Parole board rejects Cuomo’s request to release Weather Underground driver


In a startling rebuff, the New York State Parole Board rejected Gov. Cuomo’s request to release ex-Weather Underground radical Judith Clark from prison.

Clark, 67 was convicted for her role as the getaway driver in the infamous 1981 Brinks robbery in which two Nyack police officers and a security guard were killed.

Clark became eligible for parole after Cuomo, in an extraordinary decision, commuted her 75-year-to-life sentence last December.

Without his intervention, she would not have been eligible for parole until 2056 and would likely have died behind bars.

“She didn’t get it. We’re heart broken. We’re devastated,” said Allen Roskoff, a family friend of Clark who helped spearhead a campaign for her clemency and release.

“The Parole Board is broken.”

Parole board members grilled Clark during two hearings on April 5-6 at the Bedford Hills Correction facility, where she has been incarcerated following her Oct. 14, 1983 conviction for murder in the second degree and robbery in the first degree.

Cuomo’s decision to commute Clark’s decision and give her a chance at freedom after 35 years in the slammer drew both support and outrage.

As her Parole Board hearing approached, opponents dropped off petitions signed by 10,000 people — including many in law enforcement — saying Clark should be kept behind bars.

Family members of the victims were stunned to hear that Cuomo visited Clark in prison last year but did not bother to consult them.

The three people killed in the robbery were Officers Edward O’Grady and Waverl Brown and security guard/driver Peter Paige.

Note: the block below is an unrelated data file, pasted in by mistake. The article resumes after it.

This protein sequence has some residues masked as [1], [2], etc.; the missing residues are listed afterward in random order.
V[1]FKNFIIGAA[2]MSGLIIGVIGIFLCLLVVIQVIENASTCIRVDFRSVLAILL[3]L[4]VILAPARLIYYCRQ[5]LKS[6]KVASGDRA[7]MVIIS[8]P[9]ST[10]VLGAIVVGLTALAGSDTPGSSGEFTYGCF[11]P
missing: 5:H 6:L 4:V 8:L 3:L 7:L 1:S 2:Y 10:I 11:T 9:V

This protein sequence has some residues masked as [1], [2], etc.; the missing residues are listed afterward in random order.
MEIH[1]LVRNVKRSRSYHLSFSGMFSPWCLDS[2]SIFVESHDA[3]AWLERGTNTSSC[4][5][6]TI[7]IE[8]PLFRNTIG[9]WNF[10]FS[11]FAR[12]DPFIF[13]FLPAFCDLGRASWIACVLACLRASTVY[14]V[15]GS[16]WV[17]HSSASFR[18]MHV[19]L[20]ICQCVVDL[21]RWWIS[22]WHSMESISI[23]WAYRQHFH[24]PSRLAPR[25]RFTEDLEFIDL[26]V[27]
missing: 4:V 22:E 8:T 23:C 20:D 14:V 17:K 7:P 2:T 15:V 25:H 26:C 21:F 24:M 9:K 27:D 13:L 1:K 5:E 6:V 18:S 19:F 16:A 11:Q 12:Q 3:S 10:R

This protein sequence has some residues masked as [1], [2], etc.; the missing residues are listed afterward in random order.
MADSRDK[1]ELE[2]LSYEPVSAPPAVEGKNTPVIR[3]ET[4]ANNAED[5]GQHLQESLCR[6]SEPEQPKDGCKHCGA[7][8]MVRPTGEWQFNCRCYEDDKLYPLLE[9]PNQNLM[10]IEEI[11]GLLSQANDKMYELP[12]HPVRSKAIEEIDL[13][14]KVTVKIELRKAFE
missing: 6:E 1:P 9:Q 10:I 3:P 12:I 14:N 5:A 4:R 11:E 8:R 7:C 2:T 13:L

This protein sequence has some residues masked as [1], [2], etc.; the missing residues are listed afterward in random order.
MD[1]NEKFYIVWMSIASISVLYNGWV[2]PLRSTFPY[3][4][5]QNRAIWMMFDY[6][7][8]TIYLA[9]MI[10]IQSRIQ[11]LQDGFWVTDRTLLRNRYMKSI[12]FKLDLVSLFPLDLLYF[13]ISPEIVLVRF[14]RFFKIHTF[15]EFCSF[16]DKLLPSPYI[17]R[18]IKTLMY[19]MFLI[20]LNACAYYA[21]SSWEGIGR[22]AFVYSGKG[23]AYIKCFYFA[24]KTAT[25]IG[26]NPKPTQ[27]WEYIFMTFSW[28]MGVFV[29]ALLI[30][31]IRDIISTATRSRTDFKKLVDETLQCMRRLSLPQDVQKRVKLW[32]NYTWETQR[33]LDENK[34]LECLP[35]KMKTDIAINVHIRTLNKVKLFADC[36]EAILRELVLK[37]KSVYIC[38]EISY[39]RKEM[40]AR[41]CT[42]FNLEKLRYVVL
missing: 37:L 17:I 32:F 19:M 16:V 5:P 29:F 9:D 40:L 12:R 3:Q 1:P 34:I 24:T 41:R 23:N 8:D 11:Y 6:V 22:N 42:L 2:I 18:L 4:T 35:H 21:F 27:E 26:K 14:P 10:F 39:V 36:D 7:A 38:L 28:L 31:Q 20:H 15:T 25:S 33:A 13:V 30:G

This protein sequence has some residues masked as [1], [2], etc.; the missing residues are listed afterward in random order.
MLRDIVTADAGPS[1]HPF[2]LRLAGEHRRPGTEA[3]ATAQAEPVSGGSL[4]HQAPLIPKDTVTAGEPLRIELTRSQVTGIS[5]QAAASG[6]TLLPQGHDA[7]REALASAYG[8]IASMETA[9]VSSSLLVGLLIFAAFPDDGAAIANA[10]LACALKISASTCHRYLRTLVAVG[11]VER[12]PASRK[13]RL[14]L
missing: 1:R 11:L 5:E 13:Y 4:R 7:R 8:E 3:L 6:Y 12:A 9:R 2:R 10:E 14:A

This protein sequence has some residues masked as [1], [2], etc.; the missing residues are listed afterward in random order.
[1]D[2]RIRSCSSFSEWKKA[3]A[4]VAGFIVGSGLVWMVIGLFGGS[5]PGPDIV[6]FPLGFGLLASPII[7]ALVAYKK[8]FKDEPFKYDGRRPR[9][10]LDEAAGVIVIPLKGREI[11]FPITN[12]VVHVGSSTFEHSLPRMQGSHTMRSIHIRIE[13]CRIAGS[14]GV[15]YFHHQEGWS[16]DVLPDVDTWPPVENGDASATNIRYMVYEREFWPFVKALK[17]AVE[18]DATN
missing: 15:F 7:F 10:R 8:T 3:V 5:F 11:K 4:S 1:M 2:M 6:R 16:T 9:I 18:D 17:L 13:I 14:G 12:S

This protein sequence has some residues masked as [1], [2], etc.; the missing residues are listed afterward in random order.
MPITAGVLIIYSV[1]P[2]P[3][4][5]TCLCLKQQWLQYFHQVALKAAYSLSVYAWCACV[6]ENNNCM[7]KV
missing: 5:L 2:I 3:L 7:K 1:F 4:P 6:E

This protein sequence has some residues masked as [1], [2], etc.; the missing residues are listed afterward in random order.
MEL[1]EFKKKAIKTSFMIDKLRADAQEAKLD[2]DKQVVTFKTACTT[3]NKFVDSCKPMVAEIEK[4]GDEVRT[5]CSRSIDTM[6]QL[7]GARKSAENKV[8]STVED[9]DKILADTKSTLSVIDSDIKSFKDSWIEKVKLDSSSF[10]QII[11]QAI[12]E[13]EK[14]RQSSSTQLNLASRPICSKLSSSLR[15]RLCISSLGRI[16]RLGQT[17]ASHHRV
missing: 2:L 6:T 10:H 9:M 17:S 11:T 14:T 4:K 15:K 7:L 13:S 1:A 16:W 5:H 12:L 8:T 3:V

But supporters of Clark said she has served a lengthy sentence and is rehabilitated person who poses no danger to the public.

Nine members of New York’s congressional delegation — Adriano Espaillat, Hakeem Jeffries, Carolyn Maloney, Greg Meeks, Grace Meng, Jerrold Nadler, Jose Serrano, Nydia Velazquez and Tom Suozzi co-signed a letter to the Parole Board urging her release.

Members of the Parole Board are appointed by the governor.

At the time of her sentencing, the judge said Clark was incorrigible and unrepentant.

During court hearings, she referred to herself as a “freedom fighter” and mocked court officers as “fascist dogs.”

“Revolutionary violence is necessary, and it is a liberating force,” Clark told the jury.

But Cuomo and other supporters said she had become a model prisoner and remorseful.

Cuomo defended his decision, while speaking at the funeral last month of newspaper columnist and author Jimmy Brestlin, who along with his wife, Ronnie, supported Clark’s bid for clemency.

“It was clear that she committed a terrible crime, but, after visiting her, it was also clear to me that she was a different person. It was a hard political decision,” Cuomo said.

“I could hear Jimmy’s voice saying, ‘She made a mistake. We all make mistakes. She learned. She paid the price. She spent her entire life in a cage and now she is different. Jesus would pardon her. Who the hell made you better than Jesus?’” Cuomo said. “And he would have been right.”

Clark earned college degrees while incarcerated and taught prenatal parenting courses in the nursery program, founded HIV/AIDS education program, trained service dogs in the Puppies Behind Bars program, and serving as a tutor.



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